As part of the comment process, market participants may make the case, based on efficiency and access considerations, that the parameters of a preordained substitute compliance exemption should be expressly incorporated into the DTF regime in order to permit Canadian market participants to continue to have access to non-Canadian trading platforms operating within those parameters.

Identification of OTC Derivatives Subject to a Mandatory DTF Trading Requirement 

The Consultation Paper indicates that following consultation with other Canadian authorities and the public, the CSA will determine from time to time whether to impose a Mandatory DTF Trading Requirement in respect of particular classes of derivatives. The Consultation Paper contemplates that in any such evaluation consideration should be given to a number of factors, including whether the class of derivatives is subject to mandatory clearing obligations, its trading liquidity and the number of regularly participating market participants that trade the class of derivatives, and whether an exchange-trading mandate applies to the derivatives in other countries or the derivatives are otherwise already voluntarily being traded through regulated exchanges and platforms.

Exemptions from the Mandatory DTF Trading Requirement

The Consultation Paper invites input on whether exemptions from Mandatory DTF Trading Requirements should apply in particular situations or for any particular category of market participants, and specific questions are posed regarding size thresholds and appropriate exemptions for large block trades and quotes. The Consultation Paper also considers whether bespoke or illiquid contracts will be excluded from Mandatory DTF Trading Requirements given that a minimum level of standardization and liquidity should be a precondition to imposing Mandatory DTF Trading Requirements.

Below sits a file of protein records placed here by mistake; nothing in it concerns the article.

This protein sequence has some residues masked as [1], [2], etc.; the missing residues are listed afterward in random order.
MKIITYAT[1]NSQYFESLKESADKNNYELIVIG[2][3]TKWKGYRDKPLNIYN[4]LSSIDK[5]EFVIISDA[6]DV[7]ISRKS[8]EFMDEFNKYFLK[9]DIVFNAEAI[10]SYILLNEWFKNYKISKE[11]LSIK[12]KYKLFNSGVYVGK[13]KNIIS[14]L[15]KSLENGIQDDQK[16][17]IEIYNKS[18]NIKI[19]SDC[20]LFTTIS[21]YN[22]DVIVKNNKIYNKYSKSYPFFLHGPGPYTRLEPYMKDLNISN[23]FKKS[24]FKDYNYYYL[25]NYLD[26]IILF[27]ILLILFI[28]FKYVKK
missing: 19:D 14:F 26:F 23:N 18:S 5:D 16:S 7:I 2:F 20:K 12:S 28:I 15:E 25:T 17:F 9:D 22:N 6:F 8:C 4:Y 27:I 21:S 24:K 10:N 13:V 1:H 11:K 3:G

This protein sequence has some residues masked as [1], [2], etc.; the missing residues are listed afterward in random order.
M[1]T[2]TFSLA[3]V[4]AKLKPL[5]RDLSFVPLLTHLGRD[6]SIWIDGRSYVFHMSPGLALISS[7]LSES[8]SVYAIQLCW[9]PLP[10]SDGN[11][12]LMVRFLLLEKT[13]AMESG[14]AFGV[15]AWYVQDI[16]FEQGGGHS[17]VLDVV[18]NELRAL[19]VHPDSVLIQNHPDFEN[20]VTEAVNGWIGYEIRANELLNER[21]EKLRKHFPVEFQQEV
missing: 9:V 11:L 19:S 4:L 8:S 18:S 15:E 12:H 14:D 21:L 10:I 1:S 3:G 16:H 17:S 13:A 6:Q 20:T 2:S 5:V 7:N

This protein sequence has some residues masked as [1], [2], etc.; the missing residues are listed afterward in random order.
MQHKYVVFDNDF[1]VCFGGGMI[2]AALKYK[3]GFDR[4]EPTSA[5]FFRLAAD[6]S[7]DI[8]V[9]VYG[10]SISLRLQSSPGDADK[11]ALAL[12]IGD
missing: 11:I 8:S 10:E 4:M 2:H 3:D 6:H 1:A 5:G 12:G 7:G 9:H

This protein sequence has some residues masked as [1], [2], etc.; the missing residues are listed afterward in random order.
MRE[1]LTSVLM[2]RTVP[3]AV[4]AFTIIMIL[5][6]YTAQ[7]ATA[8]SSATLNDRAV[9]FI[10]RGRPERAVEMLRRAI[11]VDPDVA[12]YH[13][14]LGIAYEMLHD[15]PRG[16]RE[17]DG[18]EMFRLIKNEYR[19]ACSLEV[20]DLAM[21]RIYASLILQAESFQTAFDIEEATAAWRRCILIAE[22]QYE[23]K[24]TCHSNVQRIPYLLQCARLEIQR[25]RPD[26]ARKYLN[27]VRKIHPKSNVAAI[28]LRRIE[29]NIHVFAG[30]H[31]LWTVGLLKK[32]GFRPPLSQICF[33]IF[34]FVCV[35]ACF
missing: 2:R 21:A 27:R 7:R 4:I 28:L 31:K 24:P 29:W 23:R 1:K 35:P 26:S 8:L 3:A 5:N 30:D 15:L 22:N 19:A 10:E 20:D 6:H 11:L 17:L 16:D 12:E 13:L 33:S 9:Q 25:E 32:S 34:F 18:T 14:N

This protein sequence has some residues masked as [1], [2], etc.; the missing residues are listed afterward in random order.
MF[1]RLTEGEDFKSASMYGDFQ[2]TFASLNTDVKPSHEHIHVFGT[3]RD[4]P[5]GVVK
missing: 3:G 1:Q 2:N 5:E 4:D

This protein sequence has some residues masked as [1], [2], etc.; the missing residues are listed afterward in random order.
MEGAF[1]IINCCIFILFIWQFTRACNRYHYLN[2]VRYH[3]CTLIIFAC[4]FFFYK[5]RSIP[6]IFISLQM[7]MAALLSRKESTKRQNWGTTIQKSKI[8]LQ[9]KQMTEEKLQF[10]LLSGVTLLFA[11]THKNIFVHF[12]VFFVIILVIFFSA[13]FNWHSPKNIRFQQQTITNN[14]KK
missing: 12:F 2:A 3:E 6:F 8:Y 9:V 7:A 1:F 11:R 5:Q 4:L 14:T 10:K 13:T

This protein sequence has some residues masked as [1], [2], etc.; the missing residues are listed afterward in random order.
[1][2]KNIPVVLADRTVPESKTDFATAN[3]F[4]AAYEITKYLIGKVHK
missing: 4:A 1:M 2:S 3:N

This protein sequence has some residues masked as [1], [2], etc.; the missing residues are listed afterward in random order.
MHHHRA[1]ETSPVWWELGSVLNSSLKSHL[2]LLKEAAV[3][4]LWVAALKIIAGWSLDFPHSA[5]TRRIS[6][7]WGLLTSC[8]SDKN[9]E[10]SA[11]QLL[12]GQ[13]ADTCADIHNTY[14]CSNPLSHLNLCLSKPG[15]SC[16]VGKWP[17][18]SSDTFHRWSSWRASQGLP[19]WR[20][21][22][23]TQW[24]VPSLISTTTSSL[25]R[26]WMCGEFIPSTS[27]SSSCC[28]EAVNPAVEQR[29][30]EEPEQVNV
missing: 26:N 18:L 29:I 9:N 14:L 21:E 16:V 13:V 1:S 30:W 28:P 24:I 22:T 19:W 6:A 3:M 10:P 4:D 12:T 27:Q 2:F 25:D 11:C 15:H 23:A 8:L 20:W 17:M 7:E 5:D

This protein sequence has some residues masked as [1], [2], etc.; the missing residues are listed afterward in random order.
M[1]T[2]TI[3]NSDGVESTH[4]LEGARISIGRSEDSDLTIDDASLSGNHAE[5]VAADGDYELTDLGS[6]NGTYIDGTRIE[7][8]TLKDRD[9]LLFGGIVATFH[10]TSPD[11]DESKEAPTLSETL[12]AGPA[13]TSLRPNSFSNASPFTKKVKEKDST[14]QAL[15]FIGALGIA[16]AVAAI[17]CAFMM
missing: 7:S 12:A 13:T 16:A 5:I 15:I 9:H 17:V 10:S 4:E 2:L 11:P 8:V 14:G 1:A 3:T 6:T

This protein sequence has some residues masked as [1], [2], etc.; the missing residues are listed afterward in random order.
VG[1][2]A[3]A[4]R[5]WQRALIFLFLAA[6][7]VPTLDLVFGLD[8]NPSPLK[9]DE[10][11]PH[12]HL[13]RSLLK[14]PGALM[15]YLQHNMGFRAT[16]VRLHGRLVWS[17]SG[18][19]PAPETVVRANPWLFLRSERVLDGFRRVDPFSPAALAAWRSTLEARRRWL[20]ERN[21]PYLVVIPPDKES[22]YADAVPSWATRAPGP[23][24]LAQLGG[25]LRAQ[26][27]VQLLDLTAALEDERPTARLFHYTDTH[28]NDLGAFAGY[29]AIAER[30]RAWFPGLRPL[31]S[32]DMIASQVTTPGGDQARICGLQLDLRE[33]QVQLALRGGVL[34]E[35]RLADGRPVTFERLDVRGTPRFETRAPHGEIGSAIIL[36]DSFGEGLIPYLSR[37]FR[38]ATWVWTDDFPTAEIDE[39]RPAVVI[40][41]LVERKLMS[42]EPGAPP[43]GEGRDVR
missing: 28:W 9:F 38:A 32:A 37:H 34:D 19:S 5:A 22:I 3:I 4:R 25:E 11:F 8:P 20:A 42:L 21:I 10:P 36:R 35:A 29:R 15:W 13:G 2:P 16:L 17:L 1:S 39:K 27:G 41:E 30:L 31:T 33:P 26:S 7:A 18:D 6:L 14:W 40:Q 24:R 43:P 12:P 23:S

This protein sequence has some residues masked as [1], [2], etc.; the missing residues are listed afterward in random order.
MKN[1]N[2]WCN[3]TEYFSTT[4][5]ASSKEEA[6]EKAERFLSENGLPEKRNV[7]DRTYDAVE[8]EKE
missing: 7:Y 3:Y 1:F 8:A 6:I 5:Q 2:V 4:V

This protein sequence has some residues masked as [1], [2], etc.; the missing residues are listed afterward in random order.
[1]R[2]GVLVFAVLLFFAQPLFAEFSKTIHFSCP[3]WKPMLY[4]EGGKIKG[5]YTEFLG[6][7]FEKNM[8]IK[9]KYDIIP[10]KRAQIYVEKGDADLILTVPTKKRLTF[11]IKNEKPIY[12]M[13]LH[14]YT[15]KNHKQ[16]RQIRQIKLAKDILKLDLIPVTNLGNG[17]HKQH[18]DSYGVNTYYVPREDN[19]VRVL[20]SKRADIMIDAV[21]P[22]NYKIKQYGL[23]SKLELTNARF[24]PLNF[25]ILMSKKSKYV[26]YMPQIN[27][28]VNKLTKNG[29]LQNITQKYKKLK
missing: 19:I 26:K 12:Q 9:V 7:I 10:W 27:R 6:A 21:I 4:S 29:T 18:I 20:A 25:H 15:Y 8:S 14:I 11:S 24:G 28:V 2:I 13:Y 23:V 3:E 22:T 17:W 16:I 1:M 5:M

We expect that exemptions applicable in the context of mandatory clearing may be included in the DTF rules. For example, exemptions based on the end-user exemption and the intragroup exemption described above in the context of mandatory clearing may be included when draft DTF rules are introduced, although these exemptions are not referred to in the Consultation Paper. Similarly, a phase-in period for particular Mandatory DTF Trading Requirements may be included on a basis comparable to the proposed six- to 18-month phase-in period applicable to mandatory clearing obligations.

We wish to acknowledge the contribution of Paul Rand to this publication

DISCLAIMER: Because of the generality of this update, the information provided herein may not be applicable in all situations and should not be acted upon without specific legal advice based on particular situations.